Too much pushes the blues and purples apart
Split parties do not win elections, so the saying goes.Â Nor, by extension, do parties whose natural support base is divided between parties, particularly under FPTP â€“ which is why from time to time we hear calls from some on the right-of-centre for an electoral pact between the Conservatives and UKIP, who look at the 45-50% that the two parties poll between them and dream of landslide governments rather than impotent oppositions.Â It wonâ€™t happen, not least because such dreams ignore certain inconvenient realities.
One such reality is that there is a very clear message from history as to what electoral pacts mean, which is the end of at least one party as an independent entity.Â That may come through merger, takeover or reduction to irrelevance but come it invariably does.Â Where one party is clearly the dominant member of an alliance, a pact effectively means a delayed takeover.Â The Conservatives have particularly strong form on this, having taken over the Liberal Unionists that split from Gladstone, the National Liberals that split in 1931, and dominated the Lloyd George-led government between 1918 and when it fell at a time of their choosing.
That, of course, is one of the main reasons why the larger party agrees to it in the first place and why those Conservative supporters who advocate it now, do so.Â UKIP would in effect be given a certain number of MPs while their capacity to operate independently would be slowly extinguished.Â The dynamics are simple: once there are several dozen (say) UKIP MPs whose future presence in the House relies on continuing to be given a free run by the Tories, it becomes extremely difficult for them to act in such a way that would provoke an ending of the alliance.
However, that self-same dynamic is also the biggest stumbling block to such a deal.Â Many UKIP activists left the Conservatives because of disillusionment at the policies and tone of its leadership.Â Why then set their new party on a course back to where they started?Â For those who left a party of government for one on the fringes, a share of power alone is an insufficient inducement otherwise theyâ€™d have stayed in the first place.
This is before you add in the antipathies, egos, pride and other personal factors that would prevent the two from working amicably together.Â Not the least of the problems would be identifying which party would stand in which constituency; decisions that are fraught with the capacity for upsetting the candidates and foot-soldiers of each party alike.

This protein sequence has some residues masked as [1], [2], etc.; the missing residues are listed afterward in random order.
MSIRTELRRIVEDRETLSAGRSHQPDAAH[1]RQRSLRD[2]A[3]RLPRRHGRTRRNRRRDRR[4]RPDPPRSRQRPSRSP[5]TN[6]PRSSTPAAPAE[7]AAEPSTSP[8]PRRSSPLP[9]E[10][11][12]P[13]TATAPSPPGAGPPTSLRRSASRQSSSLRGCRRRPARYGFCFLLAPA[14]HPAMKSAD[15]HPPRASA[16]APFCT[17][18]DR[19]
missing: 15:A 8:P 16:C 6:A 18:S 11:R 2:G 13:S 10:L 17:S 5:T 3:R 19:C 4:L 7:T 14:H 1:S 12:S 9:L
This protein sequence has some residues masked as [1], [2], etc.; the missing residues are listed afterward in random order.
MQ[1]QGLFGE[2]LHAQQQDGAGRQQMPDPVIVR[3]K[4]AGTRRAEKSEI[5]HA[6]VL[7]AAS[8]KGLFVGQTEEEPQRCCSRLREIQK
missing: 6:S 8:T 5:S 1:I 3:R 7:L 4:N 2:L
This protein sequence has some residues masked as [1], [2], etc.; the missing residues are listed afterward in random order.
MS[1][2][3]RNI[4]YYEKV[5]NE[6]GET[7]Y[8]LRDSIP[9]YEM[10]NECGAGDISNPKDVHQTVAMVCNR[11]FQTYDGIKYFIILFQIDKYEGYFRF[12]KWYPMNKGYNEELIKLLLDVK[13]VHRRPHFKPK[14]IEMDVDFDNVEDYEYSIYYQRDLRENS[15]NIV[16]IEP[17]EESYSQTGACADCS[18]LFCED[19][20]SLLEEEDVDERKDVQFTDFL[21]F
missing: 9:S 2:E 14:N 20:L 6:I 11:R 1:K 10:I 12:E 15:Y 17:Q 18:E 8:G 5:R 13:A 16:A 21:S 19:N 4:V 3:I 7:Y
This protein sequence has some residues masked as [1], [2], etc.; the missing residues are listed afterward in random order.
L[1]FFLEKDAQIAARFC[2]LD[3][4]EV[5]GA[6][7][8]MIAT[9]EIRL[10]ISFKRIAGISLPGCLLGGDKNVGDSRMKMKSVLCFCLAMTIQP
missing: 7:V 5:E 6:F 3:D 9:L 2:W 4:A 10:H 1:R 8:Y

Thatâ€™s compounded by the fact that many UKIP voters â€“ and to a lesser extent, activists â€“ donâ€™t identify with the Conservatives as fellow-travellers whoâ€™ve simply slipped from the right path.Â An increasing number are ex-Labour or at least have values that align with where Labour once was.Â We know from the polling that a sizable minority prefer Labour to Tories and in the absence of a UKIP candidate (which would be the case in most constituencies were there a pact), those UKIP votes would transfer red rather than blue, if they get cast at all. Â The electoral benefits of any Con-UKIP pact would be far lower than a simple sum of the scores would suggest.
There is one alternative that may prove attractive, however, if the Tories have the ambition and audacity to seize it: a pre-election advocacy of PR.Â
If implemented, it would do away with the need for pacts.Â It would also greatly diminish the effectiveness of negative campaigning and tactical voting â€“ two aspects of modern politics that have proven so corrosive to public trust. Getting in ahead of the game may also be tactically wise in case the election produces a particularly unfair result.Â On the other hand, if a hung parliament results, virtually all the minor parties might be expected to view PR with favour and with a manifesto commitment, thereâ€™d be no need for a referendum.
The new four-party line-up also fundamentally changes the political battlefield, as the Conservatives now have one potential ally to either side of them on the spectrum while Labour doesnâ€™t.Â That might change if the Greens could up their support but on their current polling theyâ€™d still be of only marginal significance under most systems of PR.
What is clear is that despite the damage FPTP does both parties, there wonâ€™t be a pact before 2015: there are just too many things pushing UKIP and the Tories apart.